Brandon Ingram is playing the best basketball of his career, period. Can he help the Pelicans lock in a playoff spot and push into the post-season?
uring the third quarter of the New Orleans Pelicans’ 107-88 win over the Denver Nuggets on Thursday night, Brandon Ingram caught the ball on the left wing, faked a three to blow by a jumping Aaron Gordon, moved toward the basket with just a few loping strides, faked another shot and then eurostepped around an advancing Thomas Bryant for the crafty one-handed finish.
It’s not one of his classic pull-up middies, nor one of his flashiest dunks or his most clutch bucket. But it’s emblematic of a player who defences have to respect as a complete offensive weapon: a three-level scorer, a finisher with strength and finesse, and a sophisticated playmaker who can power a whole offence.
Over the last eight games, Brandon Ingram is averaging 30/6/9 on 53/45/93 shooting splits, going 7-1 over that stretch to drag his Pelicans through the muck and the mire of the Western Conference play-in race from 12th to seventh, just half a game behind a guaranteed playoff spot. In that time he has the league’s third-highest plus/minus with plus-13.9.
During this run, he’s had his first and second career triple doubles, which both happened to be 30-point-one-turnover triple doubles. Now I don’t want to sound too much like [redacted basketball entertainment news organisation] but the only player to have more games like this since turnovers started being counted by the league in 1977 is Nikola Jokic (Ingram is tied for second place with a bevy of former and current superstars, plus Dejounte Murray).
If you’ve been watching Pelicans games recently, this is all entirely unsurprising. BI’s efficiency and stinginess with the rock have been unparalleled.
The league has known for a while how unstoppable his midrange shot is, using his dribble and footwork to make a modicum of space and rise above any defender in the league. But over this stretch his shot-making and finishing have become even more varied and creative: one-legged turnarounds, fading push shots, acrobatic finger rolls.
Watch this make against Denver:
BI drives to the basket against Kentavious Caldwell-Pope, one of the league’s premiere perimeter defenders. Unable to push all the way past him, Ingram gathers for a eurostep almost at the free throw line, then rises up on one foot, eight feet from the basket, and makes the shot like it’s the easiest thing in the world.
Ingram has always had the tools to be a great playmaker – solid passer, high IQ and both patience and decisiveness with the rock – but with Zion Williamson out he once again has the full keys to the offence, with CJ McCollum taking perhaps his most supplementary role since his trade to New Orleans.
His jump in assists could as much be attributed to chemistry as individual improvement, with Ingram much more intuitively finding the team’s shooters on the perimeter out of the drive. Of Trey Murphy III’s franchise record 60 three-pointers made in March (which is crazy because me and my homies were just talking about who holds the Pelicans franchise record for most three-pointers in a month), Ingram assisted on 16 of them.
His ability to get the ball to a teammate out of the double team (unlike some MVP candidates) has been incredible, which is surely the sign of a superstar-in-waiting. Against the Los Angeles Clippers on Saturday, Ingram threw several jaw-dropping crosscourt passes out of the double in the fourth quarter, including this phenomenal hockey assist:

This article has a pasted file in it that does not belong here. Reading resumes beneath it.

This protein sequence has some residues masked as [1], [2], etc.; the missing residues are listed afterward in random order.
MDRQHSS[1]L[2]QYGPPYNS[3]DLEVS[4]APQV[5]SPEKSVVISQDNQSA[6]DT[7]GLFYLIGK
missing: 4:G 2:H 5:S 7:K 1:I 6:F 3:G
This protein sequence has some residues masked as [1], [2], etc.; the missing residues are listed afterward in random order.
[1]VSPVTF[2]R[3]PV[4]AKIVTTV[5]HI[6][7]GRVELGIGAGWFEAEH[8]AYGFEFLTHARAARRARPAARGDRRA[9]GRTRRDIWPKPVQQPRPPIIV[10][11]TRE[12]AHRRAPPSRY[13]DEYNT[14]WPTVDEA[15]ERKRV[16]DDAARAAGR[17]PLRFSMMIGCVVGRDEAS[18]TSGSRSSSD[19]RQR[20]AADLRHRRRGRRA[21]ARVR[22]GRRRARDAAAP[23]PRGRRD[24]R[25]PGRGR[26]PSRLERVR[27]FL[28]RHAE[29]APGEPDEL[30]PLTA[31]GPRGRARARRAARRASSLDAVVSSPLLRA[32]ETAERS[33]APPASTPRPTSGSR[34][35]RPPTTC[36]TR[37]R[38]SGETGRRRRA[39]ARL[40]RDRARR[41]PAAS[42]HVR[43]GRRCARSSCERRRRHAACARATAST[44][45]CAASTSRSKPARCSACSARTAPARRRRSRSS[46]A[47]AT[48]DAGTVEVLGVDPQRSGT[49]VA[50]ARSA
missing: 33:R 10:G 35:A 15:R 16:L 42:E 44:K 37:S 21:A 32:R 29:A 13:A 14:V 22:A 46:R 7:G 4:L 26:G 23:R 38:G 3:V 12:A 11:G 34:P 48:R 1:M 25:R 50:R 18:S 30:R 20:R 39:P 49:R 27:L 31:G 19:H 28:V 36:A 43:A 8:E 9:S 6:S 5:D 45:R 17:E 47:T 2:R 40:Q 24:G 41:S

(It’s also worth congratulating Trey Murphy on the fantastic touch pass here. I could write a whole article on the guy.)
To say the best of play of Ingram’s career has come at the right time for the Pelicans is an understatement. They’ve successfully pushed from below the Play-In to the eighth seed and half a game behind a guaranteed playoff spot, and their last four games of the season come against above .500 teams all fighting for good playoff seeding.
Those last four games, that a few weeks ago looked like a death sentence, now feel very winnable. Ingram doesn’t bear sole responsibility for this – role players like Herb Jones and Trey Murphy III are playing out of their skin and the Pels have the best defensive rating since the All-Star break – but any chance of breaking out of the play-in over the last stretch does rest with Ingram keeping his hot streak going.
And what then? Is there a winnable playoff series on the table? Ingram has already been dealing with playoff defence over the stretch (see 36 points and eight assists on Kawhi Leonard and constant doubles from the Clippers in the fourth) and we saw him perform to some extent in the first-round series against the Phoenix Suns last season.
It might just not be New Orleans’ year for victory against Denver or Memphis, but Willie Green should be confident Ingram would perform against the Sacramento Kings’ defence and even hopeful his defensive lieutenants could limit the Kings’ red-hot offence.
And what if Zion Williamson is fit to play? Do the coaching staff risk disrupting Ingram’s success with the ball to get the big man some much needed playoff experience? Or is it better to let this Ingram-led Pelicans team roll on and try again next year? I don’t have an answer to this one here, but the reader needn’t be reminded of how good Zion looked when healthy this season.
There’s a bit of Jimmy Butler developing about Brandon Ingram’s career: he often starts the season slow, struggles with a couple of injuries and then gets hot during the pointy end of the season and carries it over into the playoffs. He’s got the tough shot-making, on-court leadership and unflappable attitude in the face of a deficit to match.
If he can have even a fraction of Butler’s post-season success, we’ll have a happy flock of fans at the Smoothie King Center for years to come.